Watch: Indian Army’s artillery gets more firepower with induction of Vajra and M777 howitzers

By: | Updated: November 9, 2018 6:21 PM

The evolution of the artillery as a dominating force on the battle field has been a momentous journey. The advent of gun powder and its use in warfare has been one of the greatest revolutions in military affairs.

Though India is still awaiting its membership to the Nuclear Supplier Group (NSG), the trump administration has made this an exceptional case.

After a long wait, internationally combat proven M777 A2 Ultra Light Howitzers, K-9 Vajra-Tracked Self Propelled Guns and 6×6 Field Artillery Tractors were inducted in the Indian Army on Friday.

The decks for the Indian army’s proposal for 814 155mm/52 calibre mounted guns systems (MGS), at a cost of Rs 15,750 crore ($2.55 billion) were cleared by the former defence minister Manohar Parrikar at DAC meeting a couple of years ago.

As had been reported by FE earlier, some of the mounted guns were to be imported, but most to be made in India under `Buy and Make’ in a collaborative effort between foreign companies and domestic manufacturers.

Watch:

The guns were dedicated to the nation at Devlali Field Firing Ranges, by defence minister Nirmala Sitharaman in the presence of Chief of Army staff Gen Bipin Rawat, senior serving officers of the Indian Army and Ministry of Defence, representatives of manufacturing Industries as also dignitaries from the government of USA and South Korea.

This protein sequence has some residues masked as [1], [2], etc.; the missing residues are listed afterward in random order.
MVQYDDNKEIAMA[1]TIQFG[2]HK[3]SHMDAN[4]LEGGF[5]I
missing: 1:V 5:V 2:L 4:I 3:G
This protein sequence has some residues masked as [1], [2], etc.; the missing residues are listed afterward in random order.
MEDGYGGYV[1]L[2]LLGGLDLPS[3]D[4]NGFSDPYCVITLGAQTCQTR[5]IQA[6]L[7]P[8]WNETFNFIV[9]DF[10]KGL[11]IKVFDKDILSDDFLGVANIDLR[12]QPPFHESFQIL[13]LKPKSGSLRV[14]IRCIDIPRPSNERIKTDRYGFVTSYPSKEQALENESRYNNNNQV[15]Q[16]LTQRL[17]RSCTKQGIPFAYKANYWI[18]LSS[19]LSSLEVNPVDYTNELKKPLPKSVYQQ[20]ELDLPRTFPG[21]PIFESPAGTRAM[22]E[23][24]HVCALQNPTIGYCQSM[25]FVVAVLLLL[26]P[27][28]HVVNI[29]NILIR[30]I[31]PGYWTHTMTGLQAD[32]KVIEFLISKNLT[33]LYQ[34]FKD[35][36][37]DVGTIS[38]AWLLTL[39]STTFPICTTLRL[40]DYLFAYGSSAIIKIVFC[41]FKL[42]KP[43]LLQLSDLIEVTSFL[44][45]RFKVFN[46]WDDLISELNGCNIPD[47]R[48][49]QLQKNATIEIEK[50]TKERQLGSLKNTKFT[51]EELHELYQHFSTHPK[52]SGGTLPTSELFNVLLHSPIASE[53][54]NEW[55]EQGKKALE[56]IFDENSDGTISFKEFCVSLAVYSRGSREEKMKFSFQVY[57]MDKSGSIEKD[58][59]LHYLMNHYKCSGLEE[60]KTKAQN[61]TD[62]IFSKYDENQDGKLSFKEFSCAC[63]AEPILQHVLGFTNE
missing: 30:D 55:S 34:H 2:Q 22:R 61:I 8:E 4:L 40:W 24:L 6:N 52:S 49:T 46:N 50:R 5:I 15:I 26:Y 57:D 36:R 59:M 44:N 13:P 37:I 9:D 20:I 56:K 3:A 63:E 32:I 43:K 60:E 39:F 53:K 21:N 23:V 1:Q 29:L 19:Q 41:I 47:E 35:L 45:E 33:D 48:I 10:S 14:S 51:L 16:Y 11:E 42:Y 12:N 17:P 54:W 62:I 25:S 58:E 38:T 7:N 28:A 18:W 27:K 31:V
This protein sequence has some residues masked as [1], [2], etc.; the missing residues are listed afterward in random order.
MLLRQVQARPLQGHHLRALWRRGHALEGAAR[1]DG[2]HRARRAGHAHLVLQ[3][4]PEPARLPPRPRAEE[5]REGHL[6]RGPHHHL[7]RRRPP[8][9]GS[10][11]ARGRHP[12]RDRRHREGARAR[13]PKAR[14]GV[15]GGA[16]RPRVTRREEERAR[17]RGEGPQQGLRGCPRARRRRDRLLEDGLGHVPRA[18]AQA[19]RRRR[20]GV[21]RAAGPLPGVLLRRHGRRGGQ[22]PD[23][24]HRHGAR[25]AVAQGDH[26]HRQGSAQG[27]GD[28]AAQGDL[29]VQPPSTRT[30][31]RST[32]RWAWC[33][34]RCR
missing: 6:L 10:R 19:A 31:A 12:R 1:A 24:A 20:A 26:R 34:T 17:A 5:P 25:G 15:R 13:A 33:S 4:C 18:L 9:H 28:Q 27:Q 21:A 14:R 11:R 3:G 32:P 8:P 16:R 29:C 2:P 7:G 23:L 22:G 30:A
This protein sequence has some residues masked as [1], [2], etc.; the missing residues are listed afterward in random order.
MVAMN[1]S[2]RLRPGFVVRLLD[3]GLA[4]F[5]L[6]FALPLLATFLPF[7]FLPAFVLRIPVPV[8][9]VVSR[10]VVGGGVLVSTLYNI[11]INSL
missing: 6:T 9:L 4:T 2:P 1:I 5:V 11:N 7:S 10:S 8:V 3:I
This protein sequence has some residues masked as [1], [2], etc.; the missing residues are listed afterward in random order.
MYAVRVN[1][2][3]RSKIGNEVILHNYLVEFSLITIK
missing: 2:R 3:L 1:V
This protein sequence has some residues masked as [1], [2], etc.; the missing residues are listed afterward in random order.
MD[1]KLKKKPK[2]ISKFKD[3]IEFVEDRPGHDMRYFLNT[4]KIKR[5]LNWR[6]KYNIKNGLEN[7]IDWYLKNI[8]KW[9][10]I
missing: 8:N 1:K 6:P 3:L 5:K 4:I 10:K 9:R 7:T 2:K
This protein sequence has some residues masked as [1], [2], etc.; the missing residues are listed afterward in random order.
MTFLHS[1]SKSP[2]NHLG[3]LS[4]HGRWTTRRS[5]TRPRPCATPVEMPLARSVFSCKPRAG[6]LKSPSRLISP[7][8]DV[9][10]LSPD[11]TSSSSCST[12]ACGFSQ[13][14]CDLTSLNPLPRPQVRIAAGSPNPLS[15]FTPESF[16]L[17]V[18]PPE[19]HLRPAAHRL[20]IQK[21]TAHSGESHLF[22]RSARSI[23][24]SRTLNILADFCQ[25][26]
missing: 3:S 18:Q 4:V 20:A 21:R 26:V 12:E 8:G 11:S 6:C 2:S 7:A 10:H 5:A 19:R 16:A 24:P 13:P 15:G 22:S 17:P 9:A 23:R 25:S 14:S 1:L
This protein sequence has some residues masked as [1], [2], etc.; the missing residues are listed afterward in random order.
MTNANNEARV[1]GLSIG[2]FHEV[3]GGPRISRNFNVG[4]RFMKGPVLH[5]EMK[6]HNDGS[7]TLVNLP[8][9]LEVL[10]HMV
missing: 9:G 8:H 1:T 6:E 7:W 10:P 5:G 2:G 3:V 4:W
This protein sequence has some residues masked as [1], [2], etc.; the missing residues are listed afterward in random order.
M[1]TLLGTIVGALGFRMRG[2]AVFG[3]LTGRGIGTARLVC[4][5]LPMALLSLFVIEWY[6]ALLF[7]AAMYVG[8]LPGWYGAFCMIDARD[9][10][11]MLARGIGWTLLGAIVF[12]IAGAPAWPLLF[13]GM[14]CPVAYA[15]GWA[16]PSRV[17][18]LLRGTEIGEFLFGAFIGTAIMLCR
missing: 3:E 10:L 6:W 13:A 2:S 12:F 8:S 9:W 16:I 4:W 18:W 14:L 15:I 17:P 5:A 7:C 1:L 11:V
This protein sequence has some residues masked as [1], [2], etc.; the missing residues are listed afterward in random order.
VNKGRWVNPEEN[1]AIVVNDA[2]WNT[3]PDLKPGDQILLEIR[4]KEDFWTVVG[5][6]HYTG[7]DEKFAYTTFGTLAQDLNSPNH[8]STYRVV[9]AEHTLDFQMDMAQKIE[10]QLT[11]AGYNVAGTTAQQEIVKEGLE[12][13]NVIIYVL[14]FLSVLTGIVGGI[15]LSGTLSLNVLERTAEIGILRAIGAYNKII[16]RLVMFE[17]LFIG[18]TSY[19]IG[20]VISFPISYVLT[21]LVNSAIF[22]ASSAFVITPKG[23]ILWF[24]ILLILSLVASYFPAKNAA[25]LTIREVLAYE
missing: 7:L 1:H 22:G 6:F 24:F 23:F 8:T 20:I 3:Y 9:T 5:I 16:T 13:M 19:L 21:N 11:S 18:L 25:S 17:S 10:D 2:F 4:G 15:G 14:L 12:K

The 155mm, 39 Calibre Ultra light Howitzers have been procured from US under government to government Foreign Military Sales (FMS) route, as has been reported by FE earlier and will be assembled in India by BAE Systems in partnership with Mahindra Defence.

The Gun System is versatile, light weight and can be heli lifted, thereby providing the much needed flexibility in employment in various terrains obtainable in the country. The Howitzer is in service in the US, Canadian, Australian and some other armies of the world. It has proven its mettle in difficult going areas of Afghanistan and Iraq.

The first ten K9 Vajra 155mm/52 calibre guns have been imported from Hanwha Techwin of South Korea in Semi Knocked Down state and have been assemble by L&T in India. The balance 90 Guns will be largely manufactured in India with some major assemblies coming from South Korea. Its induction will give a huge fillip to the firepower capability of Indian Army on our western borders.

Calling it a good day when two major guns were inducted in the artillery of the army, talking to FE, J D Patil, whole-time Director, and Senior Executive Vice President for L&T’s Defence Business said that, “It’s a good day, two major systems were inducted. Work has already started on the next batch of guns: 11 &12 which are now being made in India and will have 60-70 % indigenous components. Almost 14,000 critical components have been made in India.”